Previewing today’s Ryan Braun idiocy

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The Ryan Braun/Biogenesis report from Yahoo! came out in the evening, so most big columnists and opinion-spinners haven’t yet had a crack at it beyond their initial “oh man, Ryan Braun!” reactions.  But rest assured they’ll be out in full force today.

This is Ryan Braun after all. And the anger at him from the anti-PED zealots is extreme. In some cases maybe even more extreme than it is against A-Rod because Braun is seen as having slipped the hangman’s noose last year when he successfully appealed his suspension for testing positive for testosterone. The fact that he did so because the testers failed to follow the rules is irrelevant to them because that’s part of the due process owed the accused in baseball’s drug testing program and these folks don’t much care for due process.

And so it is with Braun Scandal 2.0.  His name showed up in Biogenesis records. Never mind that it, unlike the other players, wasn’t linked to any PEDs. Never mind that his official statement — that his lawyers used Dr. Bosch as a consultant during his appeal last year — is eminently plausible and worth exploring before we rush to judgment.  As per last year’s example we’re apparently allowed to pick and choose the facts when our outrage is at stake, so him merely being in those records are all that will likely matter when the Outrage Industrial Complex gets going.

Among the things I fully expect from the Outrage Industrial Complex later today:

  • People who trust Bosch’s records as 100% accurate insofar as they implicate ballplayers will claim that he is far too sloppy and untrustworthy to have served as a consultant for Braun;
  • People who have never litigated nor consulted a day in their lives will claim that it makes no sense for Braun’s litigators to have used Bosch as a consultant (Morosi is already on this one). The Outrage Industrial Complex LOVES to act like they know the first thing about the law in these kinds of cases;
  • People unconcerned with the actual facts of the situation will be quick to talk about how this is “poetic justice” and or “ironic” — and they will inevitably misuse the word “ironic” in doing so — for Braun to be ensnared again. And of course there will be no desire whatsoever by these people to actually let the investigation proceed beyond the 12 hour mark before deciding such things.

I’m sure there will be other examples. The news business comes at you fast. There’s no time for actually waiting for information to come out and/or be authenticated before drawing conclusions from it. That’s amateurish and naive.  Or at least that’s what people tell me.

Here’s hoping none of them never find themselves under fire for something and face the same sort of treatment to which they subject others.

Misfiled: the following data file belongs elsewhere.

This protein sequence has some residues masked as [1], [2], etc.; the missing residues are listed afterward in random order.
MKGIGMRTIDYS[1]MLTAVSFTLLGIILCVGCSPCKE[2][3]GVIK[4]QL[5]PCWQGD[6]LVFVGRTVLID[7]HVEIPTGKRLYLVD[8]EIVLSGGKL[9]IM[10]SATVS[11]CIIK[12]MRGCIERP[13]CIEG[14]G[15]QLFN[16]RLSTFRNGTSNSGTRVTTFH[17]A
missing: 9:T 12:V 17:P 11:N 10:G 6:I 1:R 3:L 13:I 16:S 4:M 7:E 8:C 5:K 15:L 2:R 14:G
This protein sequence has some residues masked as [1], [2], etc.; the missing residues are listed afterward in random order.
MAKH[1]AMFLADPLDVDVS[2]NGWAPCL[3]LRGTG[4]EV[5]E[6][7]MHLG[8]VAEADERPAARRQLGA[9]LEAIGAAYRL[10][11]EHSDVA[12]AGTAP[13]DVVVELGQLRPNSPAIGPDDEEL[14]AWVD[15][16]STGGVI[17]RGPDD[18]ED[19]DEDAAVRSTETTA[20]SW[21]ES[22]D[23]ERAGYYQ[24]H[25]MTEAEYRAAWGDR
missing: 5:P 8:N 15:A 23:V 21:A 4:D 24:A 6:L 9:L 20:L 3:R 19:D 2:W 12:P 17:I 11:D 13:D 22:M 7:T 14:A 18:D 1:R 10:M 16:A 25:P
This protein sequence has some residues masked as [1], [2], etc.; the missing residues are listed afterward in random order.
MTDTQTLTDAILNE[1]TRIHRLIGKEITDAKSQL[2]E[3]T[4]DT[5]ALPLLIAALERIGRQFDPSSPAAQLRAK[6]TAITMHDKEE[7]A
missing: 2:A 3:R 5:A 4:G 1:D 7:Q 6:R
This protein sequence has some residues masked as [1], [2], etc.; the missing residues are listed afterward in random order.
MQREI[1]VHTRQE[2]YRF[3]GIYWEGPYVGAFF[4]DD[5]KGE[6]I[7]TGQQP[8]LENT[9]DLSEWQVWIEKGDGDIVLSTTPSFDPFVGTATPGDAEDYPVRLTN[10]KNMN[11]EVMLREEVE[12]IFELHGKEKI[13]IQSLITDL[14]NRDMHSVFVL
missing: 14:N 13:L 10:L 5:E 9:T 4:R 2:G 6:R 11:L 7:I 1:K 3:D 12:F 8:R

Adrian Gonzalez might retire after his contract is up if his back isn’t any better

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Despite dealing with back trouble for five years, Adrian Gonzalez of the Dodgers recently made his first ever trip to the disabled list. Then he made another trip there. All of it has him contemplating his future. As he tells Bill Plunkett of the OC Register, his baseball future may be a short one if his health doesn’t improve:

“I want to get back this year to help the team and for me to be healthy,” Gonzalez said. “But I’m thinking more long-term about being able to play more years.

“Because if I have to deal with this next year again? That’ll probably be it. My contract will be over, that’ll probably be it. I won’t play any more. If I can heal it and my body feels good? Now I can go out there and do the things I can do. Then I’ll keep playing.”

Backs are one of those things that don’t get better as you get older. At least not without a lot of work and effort and good luck. Gonzalez is 35 now, so he’ll need all of that to keep playing beyond his current deal.

The Cubs send Kyle Schwarber to the minors

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Kyle Schwarber broke into the bigs in 2015 with a big bat. After missing almost all of the last season with an injury, he reemerged as a postseason hero, posting a .971 OPS in the World Series. As 2017 began he was supposed to be one of the key parts of a potent Cubs offense.

Then the baseball games actually started and he has hit a mere .171/.295/.378. Indeed, he has the lowest batting average among qualified MLB hitters in 2017. Given that he has very little if any defensive value, he has been a significant drag on the Cubs, who are just a single game over .500.

Now this:

The Cubs are also putting Jason Heyward on the disabled list, so the outfield is a bit of a mess these days. Lucky for them, they’re only trailing the Brewers by a game and a half.